The Dow and broader U.S. stock market gave up early gains Monday, as investors digested President Donald Trump’s latest criticism of the ‘gentleman who loves quantitative tightening,’ a direct reference to Federal Reserve Chairman Jerome Powell.
Dow Weakens; S&P 500 and Nasdaq Follow
All of Wall Street’s major indexes backed off session highs mid-morning, with the Dow giving up triple-digit gains that reflected a strong pre-market session for U.S. stock futures. The Dow Jones Industrial Average was last down 60 points, or 0.2%, to 25,965.55.
UnitedHealth Group Inc. (UNH) was the Dow’s weakest link, falling 2.3%. Shares of McDonald’s Corp (MCD) and Walgreens Boots Alliance Inc. (WBA) each fell more than 1%.
The broader S&P 500 index of large-cap stocks fell 0.1% to 2,802.17. The index was up by as much as 0.4% earlier in the day. Gains were primarily concentrated in the financials, industrials, and consumer categories. On the opposite side of the ledger, healthcare and utilities both fell.
The technology-focused Nasdaq Composite Index also reversed gains, falling 0.2% to 7,582.35.
A measure of expected volatility known as the CBOE VIX rose 4.3% to 14.15 on a scale of 1-100 where 20-25 represents the historic mean. The so-called “fear index” settled near five-month lows on Friday.
Trump Lashes Out Against Fed
President Donald Trump has made it abundantly clear he is no fan of the Federal Reserve. On Saturday, he called out Jerome Powell for taking the sails out of the U.S. economy through aggressive interest rate hikes.
“We have a gentleman that loves quantitative tightening in the Fed,” Trump told a Conservative Political Action Conference on Saturday. “We have a gentleman that likes a very strong dollar in the Fed. So with all of those things — we want a strong dollar but let’s be reasonable — with all of that, we’re doing great. Can you imagine if we left interest rates where they were? If we didn’t do quantitative tightening? I want a dollar that’s great for our country but not a dollar that’s prohibitive for us to be doing business with other countries.”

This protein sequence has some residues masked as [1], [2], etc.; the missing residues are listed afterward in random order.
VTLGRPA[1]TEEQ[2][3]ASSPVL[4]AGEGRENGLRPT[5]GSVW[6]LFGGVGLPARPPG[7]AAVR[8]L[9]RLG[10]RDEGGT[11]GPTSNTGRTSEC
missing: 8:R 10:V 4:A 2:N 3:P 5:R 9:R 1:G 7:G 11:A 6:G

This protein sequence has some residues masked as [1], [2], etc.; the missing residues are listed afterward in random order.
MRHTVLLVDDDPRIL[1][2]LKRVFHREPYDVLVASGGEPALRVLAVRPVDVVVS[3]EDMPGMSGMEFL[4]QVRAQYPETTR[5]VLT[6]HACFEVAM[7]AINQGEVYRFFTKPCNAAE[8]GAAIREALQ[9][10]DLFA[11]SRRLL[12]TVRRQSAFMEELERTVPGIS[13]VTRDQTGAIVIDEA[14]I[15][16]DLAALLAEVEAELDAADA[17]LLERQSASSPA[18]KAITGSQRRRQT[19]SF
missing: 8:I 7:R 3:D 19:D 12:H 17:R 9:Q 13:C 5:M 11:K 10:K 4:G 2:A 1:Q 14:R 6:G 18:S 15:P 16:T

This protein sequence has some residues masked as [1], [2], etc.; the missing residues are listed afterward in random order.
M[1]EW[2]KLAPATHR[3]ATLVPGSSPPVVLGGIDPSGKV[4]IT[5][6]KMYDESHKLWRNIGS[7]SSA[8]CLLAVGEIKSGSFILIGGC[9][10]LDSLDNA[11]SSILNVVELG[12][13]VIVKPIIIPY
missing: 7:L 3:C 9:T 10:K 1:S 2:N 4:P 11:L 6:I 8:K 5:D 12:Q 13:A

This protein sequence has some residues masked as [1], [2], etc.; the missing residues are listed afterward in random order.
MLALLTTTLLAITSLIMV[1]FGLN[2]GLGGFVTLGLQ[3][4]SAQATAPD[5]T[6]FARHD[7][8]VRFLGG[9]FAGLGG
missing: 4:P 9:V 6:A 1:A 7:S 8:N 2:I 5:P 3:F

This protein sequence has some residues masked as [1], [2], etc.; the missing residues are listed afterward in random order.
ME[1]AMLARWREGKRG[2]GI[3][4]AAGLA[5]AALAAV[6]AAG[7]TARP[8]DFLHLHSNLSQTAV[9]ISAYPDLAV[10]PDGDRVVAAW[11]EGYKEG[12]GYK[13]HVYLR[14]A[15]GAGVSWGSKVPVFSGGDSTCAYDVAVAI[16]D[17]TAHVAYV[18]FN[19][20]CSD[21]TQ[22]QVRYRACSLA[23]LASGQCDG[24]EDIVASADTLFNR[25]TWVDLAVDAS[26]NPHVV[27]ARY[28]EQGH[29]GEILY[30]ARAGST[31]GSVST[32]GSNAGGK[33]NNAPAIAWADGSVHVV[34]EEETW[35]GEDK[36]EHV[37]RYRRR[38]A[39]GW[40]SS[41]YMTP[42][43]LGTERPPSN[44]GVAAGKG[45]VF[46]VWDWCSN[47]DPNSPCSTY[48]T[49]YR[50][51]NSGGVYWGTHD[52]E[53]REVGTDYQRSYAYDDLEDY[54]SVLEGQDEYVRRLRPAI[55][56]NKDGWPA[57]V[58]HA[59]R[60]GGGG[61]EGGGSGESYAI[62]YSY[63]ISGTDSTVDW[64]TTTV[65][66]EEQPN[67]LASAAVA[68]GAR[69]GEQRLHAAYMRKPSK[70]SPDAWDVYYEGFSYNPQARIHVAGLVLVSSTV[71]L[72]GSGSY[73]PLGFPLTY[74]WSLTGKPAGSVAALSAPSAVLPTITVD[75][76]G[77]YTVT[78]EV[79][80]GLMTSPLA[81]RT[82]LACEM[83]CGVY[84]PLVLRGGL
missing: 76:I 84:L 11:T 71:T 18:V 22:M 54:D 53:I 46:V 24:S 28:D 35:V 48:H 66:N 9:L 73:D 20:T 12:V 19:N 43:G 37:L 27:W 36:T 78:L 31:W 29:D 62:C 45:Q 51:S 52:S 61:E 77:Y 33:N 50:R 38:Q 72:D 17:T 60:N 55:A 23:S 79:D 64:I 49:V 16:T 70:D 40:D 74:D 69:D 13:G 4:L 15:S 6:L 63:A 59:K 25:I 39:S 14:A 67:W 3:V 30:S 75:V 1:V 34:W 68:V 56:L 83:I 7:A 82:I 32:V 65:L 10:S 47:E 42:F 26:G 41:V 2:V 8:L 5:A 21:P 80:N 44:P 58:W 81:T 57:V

Led by Powell, central bankers raised the federal funds rate a total of four times last year. They have since backed off on their hawkish stance now that it is abundantly clear that stocks and the economy have become addicted to cheap money. Futures traders now fully expect the Federal Reserve to remain on the sidelines throughout 2019, according to Fed Fund futures prices
The minutes of the January 29-30 Federal Open Market Committee (FOMC) meetings confirmed the central bank’s dovish pivot. According to the official transcript, which was released on February 20, there are a “variety of considerations that supported a patient approach.”
The Fed’s next policy meeting will be held March 19-20 in Washington.